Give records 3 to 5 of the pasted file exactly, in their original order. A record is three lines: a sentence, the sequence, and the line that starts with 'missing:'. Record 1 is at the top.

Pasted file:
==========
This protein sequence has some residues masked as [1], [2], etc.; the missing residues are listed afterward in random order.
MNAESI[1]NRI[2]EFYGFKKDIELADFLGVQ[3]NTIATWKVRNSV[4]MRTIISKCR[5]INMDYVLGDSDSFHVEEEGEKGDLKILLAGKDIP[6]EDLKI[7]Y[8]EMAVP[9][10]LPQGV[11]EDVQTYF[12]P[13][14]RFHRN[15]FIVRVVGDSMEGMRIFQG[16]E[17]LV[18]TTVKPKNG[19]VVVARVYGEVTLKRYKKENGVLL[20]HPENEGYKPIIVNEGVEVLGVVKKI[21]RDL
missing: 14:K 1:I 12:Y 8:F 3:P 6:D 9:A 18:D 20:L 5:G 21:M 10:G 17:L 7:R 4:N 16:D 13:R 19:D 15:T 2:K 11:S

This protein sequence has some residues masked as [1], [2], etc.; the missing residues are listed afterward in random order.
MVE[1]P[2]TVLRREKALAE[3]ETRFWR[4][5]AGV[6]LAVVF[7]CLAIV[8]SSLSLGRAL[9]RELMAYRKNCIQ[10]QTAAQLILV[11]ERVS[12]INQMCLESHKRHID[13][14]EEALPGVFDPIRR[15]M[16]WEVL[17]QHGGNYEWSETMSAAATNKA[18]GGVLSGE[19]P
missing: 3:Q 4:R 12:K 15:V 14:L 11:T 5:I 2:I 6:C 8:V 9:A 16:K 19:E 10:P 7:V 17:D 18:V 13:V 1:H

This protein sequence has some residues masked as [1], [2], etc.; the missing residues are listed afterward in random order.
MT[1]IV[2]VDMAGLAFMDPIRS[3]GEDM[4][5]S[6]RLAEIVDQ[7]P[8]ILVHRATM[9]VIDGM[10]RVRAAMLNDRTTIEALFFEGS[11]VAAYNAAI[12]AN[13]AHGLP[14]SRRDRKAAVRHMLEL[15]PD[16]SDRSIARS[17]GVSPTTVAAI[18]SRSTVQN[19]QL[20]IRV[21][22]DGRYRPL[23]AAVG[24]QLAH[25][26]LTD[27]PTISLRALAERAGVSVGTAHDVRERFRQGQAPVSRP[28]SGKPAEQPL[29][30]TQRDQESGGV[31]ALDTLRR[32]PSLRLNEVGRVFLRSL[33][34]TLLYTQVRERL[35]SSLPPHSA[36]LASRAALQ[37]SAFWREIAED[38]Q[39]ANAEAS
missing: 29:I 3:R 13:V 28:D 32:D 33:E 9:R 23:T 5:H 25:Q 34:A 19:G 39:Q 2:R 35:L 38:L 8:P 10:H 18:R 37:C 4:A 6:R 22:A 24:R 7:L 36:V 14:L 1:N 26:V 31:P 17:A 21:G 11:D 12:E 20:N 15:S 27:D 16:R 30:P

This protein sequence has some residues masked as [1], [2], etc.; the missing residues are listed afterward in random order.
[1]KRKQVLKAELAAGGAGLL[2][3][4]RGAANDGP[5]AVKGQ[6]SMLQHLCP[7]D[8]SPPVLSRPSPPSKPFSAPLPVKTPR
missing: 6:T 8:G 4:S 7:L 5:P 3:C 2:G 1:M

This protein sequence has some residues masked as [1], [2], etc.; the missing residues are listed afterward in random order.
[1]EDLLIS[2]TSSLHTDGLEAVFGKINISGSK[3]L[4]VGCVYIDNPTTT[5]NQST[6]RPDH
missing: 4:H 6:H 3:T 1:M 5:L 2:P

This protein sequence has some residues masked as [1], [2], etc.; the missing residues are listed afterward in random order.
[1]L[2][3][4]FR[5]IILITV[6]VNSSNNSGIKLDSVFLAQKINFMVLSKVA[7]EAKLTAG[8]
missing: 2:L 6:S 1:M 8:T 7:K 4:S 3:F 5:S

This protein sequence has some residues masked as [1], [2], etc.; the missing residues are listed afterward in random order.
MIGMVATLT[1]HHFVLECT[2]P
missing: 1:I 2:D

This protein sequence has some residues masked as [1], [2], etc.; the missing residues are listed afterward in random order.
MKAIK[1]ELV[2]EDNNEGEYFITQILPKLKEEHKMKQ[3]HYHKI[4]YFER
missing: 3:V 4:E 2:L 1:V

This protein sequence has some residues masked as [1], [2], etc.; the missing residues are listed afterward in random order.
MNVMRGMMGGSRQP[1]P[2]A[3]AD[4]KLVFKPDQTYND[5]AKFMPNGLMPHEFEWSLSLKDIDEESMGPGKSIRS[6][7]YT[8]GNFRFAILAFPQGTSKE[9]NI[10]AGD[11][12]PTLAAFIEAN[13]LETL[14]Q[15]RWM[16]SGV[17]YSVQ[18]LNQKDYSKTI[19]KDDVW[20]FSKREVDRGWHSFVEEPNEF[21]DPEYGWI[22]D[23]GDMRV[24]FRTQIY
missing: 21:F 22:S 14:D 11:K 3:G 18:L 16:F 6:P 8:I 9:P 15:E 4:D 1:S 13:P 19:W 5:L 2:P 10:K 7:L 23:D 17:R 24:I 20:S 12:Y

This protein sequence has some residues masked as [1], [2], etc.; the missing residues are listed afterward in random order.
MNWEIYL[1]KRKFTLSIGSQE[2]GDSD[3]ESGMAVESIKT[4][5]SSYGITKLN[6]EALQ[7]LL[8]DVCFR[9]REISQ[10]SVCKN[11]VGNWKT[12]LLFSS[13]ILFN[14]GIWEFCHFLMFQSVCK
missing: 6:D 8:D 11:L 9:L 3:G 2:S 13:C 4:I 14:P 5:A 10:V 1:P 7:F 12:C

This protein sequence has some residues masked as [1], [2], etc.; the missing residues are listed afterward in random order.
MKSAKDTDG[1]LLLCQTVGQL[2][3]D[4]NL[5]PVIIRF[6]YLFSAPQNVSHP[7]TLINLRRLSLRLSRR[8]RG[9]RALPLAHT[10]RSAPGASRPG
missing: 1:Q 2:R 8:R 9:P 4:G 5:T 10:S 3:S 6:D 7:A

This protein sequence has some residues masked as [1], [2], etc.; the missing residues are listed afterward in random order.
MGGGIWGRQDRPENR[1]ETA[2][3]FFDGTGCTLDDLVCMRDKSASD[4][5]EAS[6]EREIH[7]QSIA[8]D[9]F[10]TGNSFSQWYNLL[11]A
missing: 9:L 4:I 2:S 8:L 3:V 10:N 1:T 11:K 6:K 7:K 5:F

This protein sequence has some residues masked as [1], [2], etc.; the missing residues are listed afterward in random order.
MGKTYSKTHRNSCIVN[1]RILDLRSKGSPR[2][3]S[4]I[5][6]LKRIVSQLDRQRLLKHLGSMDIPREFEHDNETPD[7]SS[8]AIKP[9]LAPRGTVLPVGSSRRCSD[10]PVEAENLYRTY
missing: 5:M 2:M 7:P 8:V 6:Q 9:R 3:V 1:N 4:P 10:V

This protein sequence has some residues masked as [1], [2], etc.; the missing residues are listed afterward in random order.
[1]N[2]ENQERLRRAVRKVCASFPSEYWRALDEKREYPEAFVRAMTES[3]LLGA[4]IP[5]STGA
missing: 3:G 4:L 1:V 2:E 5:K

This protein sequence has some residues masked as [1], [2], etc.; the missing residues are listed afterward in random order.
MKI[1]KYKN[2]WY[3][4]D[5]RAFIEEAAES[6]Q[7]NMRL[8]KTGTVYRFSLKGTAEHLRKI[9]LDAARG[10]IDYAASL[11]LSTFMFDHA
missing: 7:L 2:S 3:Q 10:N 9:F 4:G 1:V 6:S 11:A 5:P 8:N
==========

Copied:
This protein sequence has some residues masked as [1], [2], etc.; the missing residues are listed afterward in random order.
MT[1]IV[2]VDMAGLAFMDPIRS[3]GEDM[4][5]S[6]RLAEIVDQ[7]P[8]ILVHRATM[9]VIDGM[10]RVRAAMLNDRTTIEALFFEGS[11]VAAYNAAI[12]AN[13]AHGLP[14]SRRDRKAAVRHMLEL[15]PD[16]SDRSIARS[17]GVSPTTVAAI[18]SRSTVQN[19]QL[20]IRV[21][22]DGRYRPL[23]AAVG[24]QLAH[25][26]LTD[27]PTISLRALAERAGVSVGTAHDVRERFRQGQAPVSRP[28]SGKPAEQPL[29][30]TQRDQESGGV[31]ALDTLRR[32]PSLRLNEVGRVFLRSL[33][34]TLLYTQVRERL[35]SSLPPHSA[36]LASRAALQ[37]SAFWREIAED[38]Q[39]ANAEAS
missing: 29:I 3:R 13:V 28:D 32:D 33:E 9:R 23:T 5:H 25:Q 34:A 19:G 39:Q 2:R 35:L 38:L 8:P 10:H 18:R 37:C 4:A 6:R 22:A 24:R 7:L 36:V 14:L 1:N 26:V 31:P 17:A 21:G 11:D 12:E 20:N 15:S 27:D 16:R 30:P

This protein sequence has some residues masked as [1], [2], etc.; the missing residues are listed afterward in random order.
[1]KRKQVLKAELAAGGAGLL[2][3][4]RGAANDGP[5]AVKGQ[6]SMLQHLCP[7]D[8]SPPVLSRPSPPSKPFSAPLPVKTPR
missing: 6:T 8:G 4:S 7:L 5:P 3:C 2:G 1:M

This protein sequence has some residues masked as [1], [2], etc.; the missing residues are listed afterward in random order.
[1]EDLLIS[2]TSSLHTDGLEAVFGKINISGSK[3]L[4]VGCVYIDNPTTT[5]NQST[6]RPDH
missing: 4:H 6:H 3:T 1:M 5:L 2:P